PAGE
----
We leased from the Army a site for a quarry on the cliffs at Larrakeyah. White porcellanite stone from this has gone to make the walls of the cathedral. First, several feet of over-burden were bulldozed over the cliff face into the sea at Larrakeyah. Then, with compressors and jackhammers, the underlying rock was removed in large blocks. These were stockpiled in readiness for the mechanical saws set up on the quarry site. The stone is a kaolinised, leached shale, sufficiently soft, when removed from the rock face, to be dealt with by specially selected saws. But it is rapidly hardened by weathering into a tough and durable porcel-lanite-like material. It is white with a red grain coursing through it, and its weight-carrying properties were thoroughly tested.



   To form the foundation stone Bishop O'Loughlin selected a massive block of grey marble from the Rum Jungle Mine. The stone expresses a rich symbolism, uniting as it does a most important centre of material progress - the open-cut uranium mine, from which it was extracted - with a vital centre of spiritual activity, the War Memorial Cathedral, of which it forms the foundation.

   In the foundations are included a number of relics of the early days in various parts of the Territory ... a brick from Port Essington ... a musket ball from Fort Dundas ... a relic of the old Gap Police Station at Alice Springs . . . native relics, such as a stone axe, a stone knife and microliths. Microliths are small, sharp-edged, varied-shaped pieces of stone of aboriginal manufacture. Their age is uncertain but they may prudently be assumed to be several centuries old. The   rnicroliths   placed in the foundation stone  were excavated in 1957 from beneath the eastern floor of a natural shelter on the western face of a hill known as Yarrar, within the territory of the Murinbata tribe.  The stone knife is fashioned from a tough pink quartzite, found on an island off the north coast of Arnhem Land.

   A striking feature of the cathedral is the main stained-glass window representing Our Lady, Star of the Sea, presented in memory of the Byrne Family of Tipperary Station. The artist, Mr. William Bustard of Brisbane, Queensland, has brought this out by placing a star on top of the window, from which rays radiate downwards. Immediately under the star is a representation of the Madonna and Child. Then there is an expanse of sky through which three seabirds are flying, and underneath a symbolic representation of the sea. with fish in red and waves in blue. Three cherubs decorate the apex of the window. One is black, to represent the native people among the congregation.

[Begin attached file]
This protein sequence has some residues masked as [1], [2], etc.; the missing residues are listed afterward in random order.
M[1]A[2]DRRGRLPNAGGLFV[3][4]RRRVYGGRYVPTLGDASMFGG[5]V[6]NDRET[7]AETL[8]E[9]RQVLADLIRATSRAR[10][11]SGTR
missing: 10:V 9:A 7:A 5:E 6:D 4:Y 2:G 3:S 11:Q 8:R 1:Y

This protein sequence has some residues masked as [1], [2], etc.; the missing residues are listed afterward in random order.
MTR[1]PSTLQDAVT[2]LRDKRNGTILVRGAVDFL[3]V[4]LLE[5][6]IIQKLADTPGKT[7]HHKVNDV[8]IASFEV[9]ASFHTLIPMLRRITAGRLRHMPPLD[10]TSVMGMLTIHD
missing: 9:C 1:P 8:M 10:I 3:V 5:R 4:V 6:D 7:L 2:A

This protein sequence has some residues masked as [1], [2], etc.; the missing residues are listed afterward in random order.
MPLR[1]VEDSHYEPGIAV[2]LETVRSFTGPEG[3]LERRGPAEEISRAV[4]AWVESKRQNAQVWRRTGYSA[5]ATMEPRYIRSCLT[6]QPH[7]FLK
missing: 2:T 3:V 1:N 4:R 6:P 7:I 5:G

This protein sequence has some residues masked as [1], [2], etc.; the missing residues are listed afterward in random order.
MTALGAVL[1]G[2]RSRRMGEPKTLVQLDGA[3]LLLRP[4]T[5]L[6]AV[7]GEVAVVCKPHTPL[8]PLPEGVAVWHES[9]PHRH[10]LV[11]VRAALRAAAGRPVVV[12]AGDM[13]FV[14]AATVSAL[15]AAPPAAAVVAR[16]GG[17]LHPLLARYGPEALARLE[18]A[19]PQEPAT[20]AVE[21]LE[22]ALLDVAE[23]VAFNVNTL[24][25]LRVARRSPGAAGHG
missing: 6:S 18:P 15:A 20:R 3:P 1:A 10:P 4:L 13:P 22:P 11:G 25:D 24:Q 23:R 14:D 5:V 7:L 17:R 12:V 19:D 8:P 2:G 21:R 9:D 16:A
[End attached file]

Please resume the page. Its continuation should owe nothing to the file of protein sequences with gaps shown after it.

Text Box:     The tower of the cathedral is designed to take a peal of four bells. Bishop O'Loughlin ordered the first of them from Glockengieserei in Erding, Upper Bavaria. This firm is supplier of bells to Germany and Europe, including the memorial at Dachau and the shrine at Montserrat in Spain. The bells will be  - "e," diameter 46", weight one ton; "g," diameter 40", weight 10 cwt; "a," diameter 36", weight 7 cwt.; "c," diameter 30", weight 5 cwt. So far only one bell - the "e," donated by Darwin's Italian community - has been purchased.

   This first bell is inscribed in Italian and English: "This bell has been donated by the Italian community of Darwin.”

      "My name is Mary.

      Those whom I call to pray

      May Mary our Heavenly Mother

      Protect on their earthly way."

   It is also inscribed with the Coat of Arms of Pope John XXIII and the Bishop of Darwin.

   Beneath the sanctuary is a commodious crypt. In the south transept is the baptistry containing a carved font of stone from the Cathedral Quarry. Its cover of polished swamp mahogany was cut at Melville Island. A gallery runs the full length of the nave on either side linked at the back above the narthex. In the rear part of the gallery is a tri-manual, electrically controlled, 400-pipe organ.

   The organ was bought some years before the cathedral was built, and operated in the old St. Mary's Church. Some people jokingly described the situation then by saying: "You have bought a magnificent new organ and now you are trying to build a new cathedral to put around it."